Thought for me for today.
A couple of weeks ago I wrote a blog entry that I didn't publish. It was about my birthday, and the way that it is one of two days in the year when I often feel profoundly sad and rejected. The feelings started a long time ago, and are hard to shift, even with objectivity, supposed common sense, and the 'maturity' of age.
When I open presents, I realise how little I am known; that despite thinking I have communicated who I am and what matters to me, that the messages have not been heard. Some of that comes with another feeling, that the reason I haven't been heard is that actually, no-one is listening and that they would rather keep their image of what they want than acknowledge the real person. That really does feel like rejection, and I sense this is the case for many people.
It got me to thinking about the whole issue summed up in an old book, "Why am I afraid to tell you who I am?". The answer, as I recall was along the lines of, "Because if I do and you don't like it, I have nothing else to offer you". In other words we fear rejection. But isn't there greater rejection in being thought to be something other than we are? That is what hurts; the fact that another person could look at something and say, "She'll like that". More often than not, presents reflect the giver - we look at something and say, "I'd like it if someone gave me that, or did that for me." So in our misguided enthusiasm we project ourselves onto them and then wonder that they are unimpressed.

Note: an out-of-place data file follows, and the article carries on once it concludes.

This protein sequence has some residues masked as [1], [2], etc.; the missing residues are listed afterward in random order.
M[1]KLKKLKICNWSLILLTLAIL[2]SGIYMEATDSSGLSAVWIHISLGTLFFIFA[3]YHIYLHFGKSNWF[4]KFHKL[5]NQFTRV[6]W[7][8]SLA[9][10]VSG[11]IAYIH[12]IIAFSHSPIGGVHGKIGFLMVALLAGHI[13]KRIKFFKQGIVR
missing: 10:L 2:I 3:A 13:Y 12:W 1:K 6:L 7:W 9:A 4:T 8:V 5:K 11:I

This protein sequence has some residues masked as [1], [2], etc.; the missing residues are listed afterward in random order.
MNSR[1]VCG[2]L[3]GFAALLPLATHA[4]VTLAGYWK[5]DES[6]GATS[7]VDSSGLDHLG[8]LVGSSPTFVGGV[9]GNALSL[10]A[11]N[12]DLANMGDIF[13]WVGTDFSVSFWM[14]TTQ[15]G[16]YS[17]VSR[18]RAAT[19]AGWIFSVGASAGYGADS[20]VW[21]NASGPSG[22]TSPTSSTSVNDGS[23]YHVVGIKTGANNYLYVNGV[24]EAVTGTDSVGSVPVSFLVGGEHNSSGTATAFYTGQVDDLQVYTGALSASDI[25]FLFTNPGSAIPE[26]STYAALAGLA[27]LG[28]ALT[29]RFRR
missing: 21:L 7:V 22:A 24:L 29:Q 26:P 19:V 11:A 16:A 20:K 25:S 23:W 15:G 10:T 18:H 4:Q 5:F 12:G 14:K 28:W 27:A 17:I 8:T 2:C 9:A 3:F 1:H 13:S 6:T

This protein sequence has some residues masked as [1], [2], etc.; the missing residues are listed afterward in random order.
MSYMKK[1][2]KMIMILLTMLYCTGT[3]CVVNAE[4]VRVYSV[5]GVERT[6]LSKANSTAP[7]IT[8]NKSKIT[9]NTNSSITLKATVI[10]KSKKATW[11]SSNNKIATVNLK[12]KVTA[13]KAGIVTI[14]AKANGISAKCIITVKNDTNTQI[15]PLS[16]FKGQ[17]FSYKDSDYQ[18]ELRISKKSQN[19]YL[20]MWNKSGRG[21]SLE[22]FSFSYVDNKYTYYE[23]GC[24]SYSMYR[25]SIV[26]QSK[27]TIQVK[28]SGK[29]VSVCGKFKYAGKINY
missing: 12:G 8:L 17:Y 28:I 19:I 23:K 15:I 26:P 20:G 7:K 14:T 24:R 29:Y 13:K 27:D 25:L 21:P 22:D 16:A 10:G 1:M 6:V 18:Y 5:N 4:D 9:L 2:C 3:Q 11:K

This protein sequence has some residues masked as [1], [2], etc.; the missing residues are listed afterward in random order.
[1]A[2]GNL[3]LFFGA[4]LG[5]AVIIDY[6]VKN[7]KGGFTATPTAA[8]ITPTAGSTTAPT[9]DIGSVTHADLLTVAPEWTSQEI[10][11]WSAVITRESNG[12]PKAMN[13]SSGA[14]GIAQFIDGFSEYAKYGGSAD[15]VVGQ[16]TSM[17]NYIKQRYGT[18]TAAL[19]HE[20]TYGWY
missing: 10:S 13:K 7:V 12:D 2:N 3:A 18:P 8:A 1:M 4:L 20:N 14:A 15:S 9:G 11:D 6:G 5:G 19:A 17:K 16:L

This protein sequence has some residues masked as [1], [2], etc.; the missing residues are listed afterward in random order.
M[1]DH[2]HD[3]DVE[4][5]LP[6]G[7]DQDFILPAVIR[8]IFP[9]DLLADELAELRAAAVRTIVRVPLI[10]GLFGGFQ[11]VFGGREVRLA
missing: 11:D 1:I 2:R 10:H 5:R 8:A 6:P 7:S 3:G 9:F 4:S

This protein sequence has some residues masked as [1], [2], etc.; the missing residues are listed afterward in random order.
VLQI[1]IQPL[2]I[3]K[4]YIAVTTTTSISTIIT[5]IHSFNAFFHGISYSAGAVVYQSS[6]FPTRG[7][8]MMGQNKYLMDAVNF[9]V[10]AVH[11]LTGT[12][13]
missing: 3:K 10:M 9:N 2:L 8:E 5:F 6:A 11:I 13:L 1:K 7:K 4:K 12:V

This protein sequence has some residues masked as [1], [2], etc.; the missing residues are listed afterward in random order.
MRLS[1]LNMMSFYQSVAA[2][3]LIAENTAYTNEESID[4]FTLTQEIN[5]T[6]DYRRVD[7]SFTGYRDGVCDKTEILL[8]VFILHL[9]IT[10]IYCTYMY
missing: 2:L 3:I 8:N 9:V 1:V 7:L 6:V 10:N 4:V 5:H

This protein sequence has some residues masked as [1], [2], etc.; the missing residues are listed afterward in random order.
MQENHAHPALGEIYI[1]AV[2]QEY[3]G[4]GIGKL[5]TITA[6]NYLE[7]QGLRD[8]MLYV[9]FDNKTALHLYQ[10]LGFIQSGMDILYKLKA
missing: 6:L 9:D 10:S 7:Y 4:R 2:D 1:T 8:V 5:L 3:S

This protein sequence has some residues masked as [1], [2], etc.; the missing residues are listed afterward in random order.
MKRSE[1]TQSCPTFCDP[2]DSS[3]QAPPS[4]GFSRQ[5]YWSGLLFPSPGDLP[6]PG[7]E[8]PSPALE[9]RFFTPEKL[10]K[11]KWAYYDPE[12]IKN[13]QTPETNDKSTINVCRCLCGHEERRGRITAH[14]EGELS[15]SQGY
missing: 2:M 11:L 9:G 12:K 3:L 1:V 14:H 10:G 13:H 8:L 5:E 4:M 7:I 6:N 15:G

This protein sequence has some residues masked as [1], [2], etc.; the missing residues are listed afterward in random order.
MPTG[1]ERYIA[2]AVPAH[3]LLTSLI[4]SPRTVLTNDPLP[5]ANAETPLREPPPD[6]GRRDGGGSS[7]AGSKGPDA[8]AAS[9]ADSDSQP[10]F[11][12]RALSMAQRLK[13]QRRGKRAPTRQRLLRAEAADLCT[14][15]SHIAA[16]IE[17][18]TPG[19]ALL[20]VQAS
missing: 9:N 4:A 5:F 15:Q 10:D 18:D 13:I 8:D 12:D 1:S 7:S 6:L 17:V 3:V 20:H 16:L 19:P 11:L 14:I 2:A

We often say that God knows us; Psalm 139 - incidentally, one of my favourites - talks about the intimacy and completeness of that knowledge and love. We know we are known; we know we are unconditionally loved; we know we are forgiven. And the next bit... the biggest challenge, is to take that out into the world and to love other people the way that we are loved; to really take time to find out about other people; to read their hidden dreams and wishes, to know that God accepts, forgives and loves them just as she does us. We can't claim forgiveness for ourselves and then try to hold onto the right to judge others (even those who get birthday presents wrong!)
It's costly for us to share and to listen, and it's hard for those who feel unloved and unwanted to open up But isn't that gift of acceptance one of the greatest we can give - and one that really shows the value we place on another?
Maybe a bit hard to wrap though :-)?
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